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I have the following logic question about duality:(Introduction to mathmatical Logic by elliot mendelson , exercise $1.30$)

If $\mathscr B$ is a statement form involving only $\lnot$ , $\land$, and $\lor$, and $\mathscr B'$ results from $\mathscr B$ by replacing each $\land$ by $\lor$ and each $\lor$ by $\land$ , show that $\mathscr B$ is a tautology if and only if $\lnot \mathscr B'$ is a tautology.

Now , at first , I had some confusion about the question itself which I resolved with another post of mine. After that , While trying to prove it , I got stuck for a while until I found another post which has the same question If $\phi$ is a tautology then dual $\phi$ is a contradiction.

There , They defined a couple of things:

$1$.In general, for any two-place logical operator $\times$, the dual expression of $\phi \times \psi$ is $\phi^d \times^d \psi^d$, where $\times^d$ is the dual operator of $\times$, which you can find by: $\phi \times^d \psi \Leftrightarrow \neg (\neg \phi \times \neg \psi)$.

$2$.Define the complement statement $\phi'$ of a statement $\phi$ to be that statement that puts a negation in front of every atomic statement in $\phi$. Recursively:

$A' = \neg A$ for any atomic $A$

$(\neg \phi)' = \neg (\phi)'$

$(\phi \times \psi)' = \phi' \times \psi'$

Also the answer states:"you should be able to prove (by induction of course) that $\phi^d\Leftrightarrow \neg \phi'$. And from that, the desired result follows fairly quickly."

I was able to prove that $\phi^d\Leftrightarrow \neg \phi'$ .But I stuck on figuring out how i will use this corollary to prove that " $\phi$ is a tautology iff $\phi^d$ is a contradiction" .Is it something really trivial I am missing out?

Edit: Here is the question again from mendelsons book but I rewrote some symbols in the context of the symbols used in this post so that it is easier to understand,

If $\phi$ is a statement form involving only $\lnot$ , $\land$, and $\lor$, and $\phi^d$ results from $\phi$ by replacing each $\land$ by $\lor$ and each $\lor$ by $\land$ , show that $\phi$ is a tautology if and only if $\lnot \phi^d$ is a tautology.

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  • $\begingroup$ @MauroALLEGRANZA Why did you delete your answer? I am confused. $\endgroup$ – Prithu biswas Dec 31 '20 at 13:23
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As per the post that you have linked, the Duality Theorem for boolean algebra is different:

Let $A'$ be the result of interchanging ∨ and ∧ in $A$, and replacing $P$ by $¬P$ for each atom $P$. Then $A' \Leftrightarrow ¬A$.

The proof is by structural induction.

The above proof does not apply sic et simpliciter to Mendelson's transformation.

We have to note that $P' = P$, for every atom $P$, and neither $P$ nor $P'$ are tautologies. Thus, the result holds trivially.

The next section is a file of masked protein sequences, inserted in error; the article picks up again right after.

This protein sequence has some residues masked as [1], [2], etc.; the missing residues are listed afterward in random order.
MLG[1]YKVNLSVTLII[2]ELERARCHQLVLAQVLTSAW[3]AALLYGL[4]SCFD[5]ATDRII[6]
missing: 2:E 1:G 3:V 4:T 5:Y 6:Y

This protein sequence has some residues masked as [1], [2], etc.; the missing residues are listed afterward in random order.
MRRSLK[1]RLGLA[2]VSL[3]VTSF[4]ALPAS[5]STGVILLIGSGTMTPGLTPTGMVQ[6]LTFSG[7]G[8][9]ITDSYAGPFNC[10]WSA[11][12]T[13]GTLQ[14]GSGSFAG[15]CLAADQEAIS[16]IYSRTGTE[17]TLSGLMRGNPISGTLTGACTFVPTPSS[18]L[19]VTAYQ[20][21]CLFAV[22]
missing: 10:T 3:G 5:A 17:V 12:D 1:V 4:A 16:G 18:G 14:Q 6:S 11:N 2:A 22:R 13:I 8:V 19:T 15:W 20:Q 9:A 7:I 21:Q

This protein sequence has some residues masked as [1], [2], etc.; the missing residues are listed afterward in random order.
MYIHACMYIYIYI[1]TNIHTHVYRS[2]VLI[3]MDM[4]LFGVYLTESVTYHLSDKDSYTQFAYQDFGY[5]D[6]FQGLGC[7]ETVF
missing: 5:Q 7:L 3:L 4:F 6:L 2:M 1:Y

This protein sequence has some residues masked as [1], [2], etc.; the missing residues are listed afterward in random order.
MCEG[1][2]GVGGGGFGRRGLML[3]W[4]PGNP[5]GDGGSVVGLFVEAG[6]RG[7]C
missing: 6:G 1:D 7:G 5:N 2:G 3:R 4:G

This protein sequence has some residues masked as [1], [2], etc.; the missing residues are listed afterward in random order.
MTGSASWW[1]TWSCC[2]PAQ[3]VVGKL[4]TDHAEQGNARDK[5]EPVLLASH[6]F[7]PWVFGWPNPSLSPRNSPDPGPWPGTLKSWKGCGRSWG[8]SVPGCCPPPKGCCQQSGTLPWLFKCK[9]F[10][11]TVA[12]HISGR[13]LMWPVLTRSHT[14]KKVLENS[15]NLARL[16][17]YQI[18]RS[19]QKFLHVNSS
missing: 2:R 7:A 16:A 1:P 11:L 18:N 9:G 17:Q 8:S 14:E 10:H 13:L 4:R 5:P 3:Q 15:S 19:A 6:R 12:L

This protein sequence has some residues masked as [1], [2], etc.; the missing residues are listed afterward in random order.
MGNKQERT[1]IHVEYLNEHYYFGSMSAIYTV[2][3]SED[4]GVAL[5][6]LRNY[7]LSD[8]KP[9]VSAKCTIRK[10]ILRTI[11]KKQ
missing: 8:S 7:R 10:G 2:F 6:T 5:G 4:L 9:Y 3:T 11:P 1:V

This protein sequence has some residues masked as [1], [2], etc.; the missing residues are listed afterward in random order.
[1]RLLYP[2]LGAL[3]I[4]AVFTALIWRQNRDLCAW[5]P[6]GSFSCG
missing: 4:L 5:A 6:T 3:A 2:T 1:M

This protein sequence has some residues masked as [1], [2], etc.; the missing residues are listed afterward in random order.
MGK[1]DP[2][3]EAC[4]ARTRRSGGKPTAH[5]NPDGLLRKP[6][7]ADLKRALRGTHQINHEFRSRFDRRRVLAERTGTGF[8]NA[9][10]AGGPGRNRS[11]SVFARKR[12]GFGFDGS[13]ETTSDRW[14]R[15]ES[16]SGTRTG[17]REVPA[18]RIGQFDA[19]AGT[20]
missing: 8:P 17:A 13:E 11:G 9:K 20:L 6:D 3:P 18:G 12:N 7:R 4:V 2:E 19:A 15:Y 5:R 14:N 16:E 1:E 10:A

The same for a formula with a number of nagation whatever, but without occurrences of $\lor$ and $\land$.

Thus, the formula $A$ must contain at least one occurrence of a binary connective and one of negation.

A very simple example (maybe the simplest) of Mendelson's transformation is with formula $A = P \lor \lnot P$.

We have that $\lnot A' = \lnot (P \lor \lnot P)' = \lnot (P' \land \lnot P')=\lnot P \lor P$.

So, in the "basic case" the property holds.

If instead we consider a formula $B=P \land \lnot Q$, which is not a tautology, we have that $\lnot B'=\lnot (P \land \lnot Q)'= \lnot(P' \lor \lnot Q')=\lnot P \land Q$, and neither it is a tautology.


IMO, the result holds considering that for $A$ whatever, we may rewrite it equivalently in CNF, i.e. as a finite conjunction $C_1 \land \ldots \land C_n$ of formulas that are in turn disjunctions: $C_i= D_{i1} \lor \ldots \lor D_{im}$ of atoms or negated atoms.

We have that the CNF is a tautology iff every $C_i$ contains an atom and it negation, i.e. a "basic disjunction" $P \lor \lnot P$.

Consider now $A$ in CNF; what happens with Mendelson's transform? That $A'$ will be in DNF: a disjunction of conjuncts.

What happens when we prefix $\lnot$ to $A'$? That the and's and or's will be exchanged again when we move inside the negation sign and the new formula will be again in CNF.

What happened to the "basic disjunctions"? The first step changes $P \lor \lnot P$ into $P \land \lnot P$, while the second step changes it into $\lnot P \lor \lnot \lnot P$.

Thus, if every disjunct $D_i$ of the CNF corresponding to $A$ contains a "basic disjunction", this will be so also for the corresponding $D'_i$.

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  • $\begingroup$ You said "Assuming that the property holds for $A$ " , meaning that "$A$ is a tautology iff $\lnot A'$ is a tautology".After that "If $B=¬A$ is a tautology, then $A$ is a contradiction. By induction hypotheses, $¬A′$ is a contradiction".But , "$A$ is a contradiction" just means that "$A$ is not a tautology" . By induction hypothesis , "$\lnot A'$ is not a tautology" . But , "$\lnot A'$" is not a tautology" doesn't necessarily imply that "$\lnot A'$" is a contradiction". I am kinda confused about this. $\endgroup$ – Prithu biswas Dec 31 '20 at 9:24
  • $\begingroup$ You said "If $B=¬A$ is a tautology, then $A$ is a contradiction . By induction hypotheses, $¬A′$ is a contradiction" . Shouldn't it be ""If $B=¬A$ is a tautology, then $A$ is a contradiction . By induction hypotheses, $¬A′$ is not a tautology" .Isn't that How IFF based induction hypothesis works? $\endgroup$ – Prithu biswas Dec 31 '20 at 13:05
  • $\begingroup$ And I think all "Contradictions" are "not tautology" . But not all "not tautology" are "Contradiction". $\endgroup$ – Prithu biswas Dec 31 '20 at 13:08

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